norn

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See also: Norn

English[edit]

Alternative forms[edit]

Etymology[edit]

From Middle English nornen, nurnen, from Old English gnornan, gnornian ‎(to be sad, murmur, complain, mourn, lament, grieve), from gnorn ‎(sad, sorrowful, troubled, depressed), from Proto-Germanic *gnurnaz ‎(sad), from Proto-Indo-European *gʰnews- ‎(to gnaw, scrape, rub). Cognate with Old Saxon gnornōn ‎(to be sad).

Verb[edit]

norn ‎(third-person singular simple present norns, present participle norning, simple past and past participle norned)

  1. (intransitive, obsolete) To mourn; complain.
  2. (transitive, obsolete) To bring forward; proffer; propose.
  3. (transitive, obsolete) To say; speak; utter; tell.
  4. (transitive, obsolete) To call.

Faroese[edit]

Pronunciation[edit]

Etymology 1[edit]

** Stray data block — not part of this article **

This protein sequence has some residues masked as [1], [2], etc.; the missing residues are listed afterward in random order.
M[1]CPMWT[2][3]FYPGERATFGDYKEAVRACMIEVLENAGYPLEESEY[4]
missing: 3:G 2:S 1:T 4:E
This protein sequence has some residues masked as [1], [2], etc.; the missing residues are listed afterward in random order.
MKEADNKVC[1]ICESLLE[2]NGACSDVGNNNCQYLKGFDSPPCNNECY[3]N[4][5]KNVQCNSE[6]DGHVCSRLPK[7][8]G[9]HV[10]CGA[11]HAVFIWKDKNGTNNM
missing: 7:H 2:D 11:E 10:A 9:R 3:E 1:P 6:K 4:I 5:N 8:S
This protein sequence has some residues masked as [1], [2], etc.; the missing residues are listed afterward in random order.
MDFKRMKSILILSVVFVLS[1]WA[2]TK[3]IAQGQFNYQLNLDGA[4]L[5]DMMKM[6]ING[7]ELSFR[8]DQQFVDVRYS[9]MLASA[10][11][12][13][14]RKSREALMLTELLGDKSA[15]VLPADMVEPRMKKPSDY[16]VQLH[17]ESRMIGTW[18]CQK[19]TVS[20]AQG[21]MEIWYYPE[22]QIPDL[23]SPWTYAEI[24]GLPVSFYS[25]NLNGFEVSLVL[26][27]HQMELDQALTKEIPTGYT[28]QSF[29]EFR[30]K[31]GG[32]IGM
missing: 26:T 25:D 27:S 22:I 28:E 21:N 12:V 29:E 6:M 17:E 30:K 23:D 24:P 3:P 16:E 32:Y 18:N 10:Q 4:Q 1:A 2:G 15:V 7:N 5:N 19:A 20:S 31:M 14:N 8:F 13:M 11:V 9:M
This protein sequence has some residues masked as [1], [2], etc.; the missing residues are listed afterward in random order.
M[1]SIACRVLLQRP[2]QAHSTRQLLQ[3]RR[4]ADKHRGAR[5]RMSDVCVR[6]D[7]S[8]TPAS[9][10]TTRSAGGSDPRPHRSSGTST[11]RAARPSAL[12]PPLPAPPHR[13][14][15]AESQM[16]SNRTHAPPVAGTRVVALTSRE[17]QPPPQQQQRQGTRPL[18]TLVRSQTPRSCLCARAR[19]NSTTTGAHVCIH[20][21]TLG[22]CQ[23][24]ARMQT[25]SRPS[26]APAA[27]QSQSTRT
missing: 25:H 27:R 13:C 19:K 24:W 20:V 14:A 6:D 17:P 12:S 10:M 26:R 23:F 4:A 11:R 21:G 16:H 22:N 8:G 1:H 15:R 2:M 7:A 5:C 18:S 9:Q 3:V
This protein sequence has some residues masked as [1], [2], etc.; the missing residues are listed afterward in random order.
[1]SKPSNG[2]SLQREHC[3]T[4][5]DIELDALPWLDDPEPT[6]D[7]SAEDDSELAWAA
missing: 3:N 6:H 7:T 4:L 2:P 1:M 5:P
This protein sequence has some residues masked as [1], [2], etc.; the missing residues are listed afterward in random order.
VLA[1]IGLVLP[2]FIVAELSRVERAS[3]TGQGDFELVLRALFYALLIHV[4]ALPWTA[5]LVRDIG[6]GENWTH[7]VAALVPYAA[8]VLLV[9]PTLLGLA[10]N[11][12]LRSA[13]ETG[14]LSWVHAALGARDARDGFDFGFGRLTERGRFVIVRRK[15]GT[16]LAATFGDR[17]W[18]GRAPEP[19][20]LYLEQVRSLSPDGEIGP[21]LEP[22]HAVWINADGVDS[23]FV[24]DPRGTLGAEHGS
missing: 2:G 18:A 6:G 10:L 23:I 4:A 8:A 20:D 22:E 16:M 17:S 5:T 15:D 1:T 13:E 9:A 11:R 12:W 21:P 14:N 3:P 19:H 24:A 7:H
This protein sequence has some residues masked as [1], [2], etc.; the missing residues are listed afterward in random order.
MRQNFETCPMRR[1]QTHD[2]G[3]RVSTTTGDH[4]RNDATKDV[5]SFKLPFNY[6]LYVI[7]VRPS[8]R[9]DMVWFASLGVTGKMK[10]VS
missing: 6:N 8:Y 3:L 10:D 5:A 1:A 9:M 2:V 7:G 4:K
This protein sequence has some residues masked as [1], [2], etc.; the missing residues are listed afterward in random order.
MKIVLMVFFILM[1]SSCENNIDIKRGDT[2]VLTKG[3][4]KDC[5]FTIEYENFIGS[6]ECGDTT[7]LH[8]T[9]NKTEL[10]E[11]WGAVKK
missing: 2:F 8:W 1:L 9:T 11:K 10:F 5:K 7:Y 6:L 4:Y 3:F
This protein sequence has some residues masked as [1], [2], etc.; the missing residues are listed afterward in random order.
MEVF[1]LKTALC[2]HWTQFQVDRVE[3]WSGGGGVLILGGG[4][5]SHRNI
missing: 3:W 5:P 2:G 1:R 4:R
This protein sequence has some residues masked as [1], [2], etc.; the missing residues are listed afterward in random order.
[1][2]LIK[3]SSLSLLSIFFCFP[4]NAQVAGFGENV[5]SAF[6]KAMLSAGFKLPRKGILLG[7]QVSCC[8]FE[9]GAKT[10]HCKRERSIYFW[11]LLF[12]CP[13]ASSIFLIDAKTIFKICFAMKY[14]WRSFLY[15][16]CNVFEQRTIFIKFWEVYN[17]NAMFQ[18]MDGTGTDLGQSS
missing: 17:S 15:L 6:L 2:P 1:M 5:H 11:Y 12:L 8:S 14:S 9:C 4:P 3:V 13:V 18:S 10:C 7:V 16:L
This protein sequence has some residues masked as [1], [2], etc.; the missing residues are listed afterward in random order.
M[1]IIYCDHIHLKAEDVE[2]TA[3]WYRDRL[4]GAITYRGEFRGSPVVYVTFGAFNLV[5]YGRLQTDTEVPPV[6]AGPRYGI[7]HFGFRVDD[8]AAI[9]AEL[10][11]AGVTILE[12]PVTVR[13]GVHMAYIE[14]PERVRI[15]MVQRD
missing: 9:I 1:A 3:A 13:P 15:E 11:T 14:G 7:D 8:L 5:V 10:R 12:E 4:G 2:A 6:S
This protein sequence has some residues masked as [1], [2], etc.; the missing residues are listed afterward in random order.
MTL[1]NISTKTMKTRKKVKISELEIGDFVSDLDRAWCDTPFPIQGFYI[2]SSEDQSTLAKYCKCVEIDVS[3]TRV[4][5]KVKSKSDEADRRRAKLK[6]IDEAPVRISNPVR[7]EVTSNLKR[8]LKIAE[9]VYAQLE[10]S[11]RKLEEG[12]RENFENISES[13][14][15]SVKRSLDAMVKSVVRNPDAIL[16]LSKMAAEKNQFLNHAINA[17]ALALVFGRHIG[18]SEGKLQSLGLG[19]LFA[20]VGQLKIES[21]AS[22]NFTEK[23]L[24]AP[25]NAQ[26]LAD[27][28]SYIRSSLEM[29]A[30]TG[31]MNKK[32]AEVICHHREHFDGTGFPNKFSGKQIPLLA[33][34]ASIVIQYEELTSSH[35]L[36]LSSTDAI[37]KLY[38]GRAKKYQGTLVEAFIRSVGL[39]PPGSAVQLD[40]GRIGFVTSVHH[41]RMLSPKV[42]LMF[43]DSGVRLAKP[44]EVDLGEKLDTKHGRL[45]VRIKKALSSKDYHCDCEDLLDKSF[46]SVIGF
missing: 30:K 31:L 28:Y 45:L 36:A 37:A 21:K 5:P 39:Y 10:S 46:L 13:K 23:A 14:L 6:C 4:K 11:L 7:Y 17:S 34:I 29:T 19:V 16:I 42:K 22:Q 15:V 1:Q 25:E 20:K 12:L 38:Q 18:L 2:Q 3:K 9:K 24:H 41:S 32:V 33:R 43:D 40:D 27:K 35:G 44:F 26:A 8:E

From Old Norse norn.

Noun[edit]

norn f (genitive singular nornar, plural nornir)

  1. (Norse mythology) any of the three goddesses of fate or destiny.
Declension[edit]
Declension of norn
f2 singular plural
indefinite definite indefinite definite
nominative norn nornin nornir nornirnar
accusative norn nornina nornir nornirnar
dative norn nornini nornum nornunum
genitive nornar nornarinnar norna nornanna
Synonyms[edit]

Etymology 2[edit]

From English Norn or Scots Norn, from Norn, from Old Norse norrǿna.

Noun[edit]

norn n (genitive singular norns, uncountable)

  1. (language) Norn
Declension[edit]
Singular
Indefinite
Nominative norn
Accusative norn
Dative norni
Genitive norns

Icelandic[edit]

Pronunciation[edit]

Noun[edit]

norn f ‎(genitive singular nornar, nominative plural nornir)

  1. witch (person who uses magic)

Declension[edit]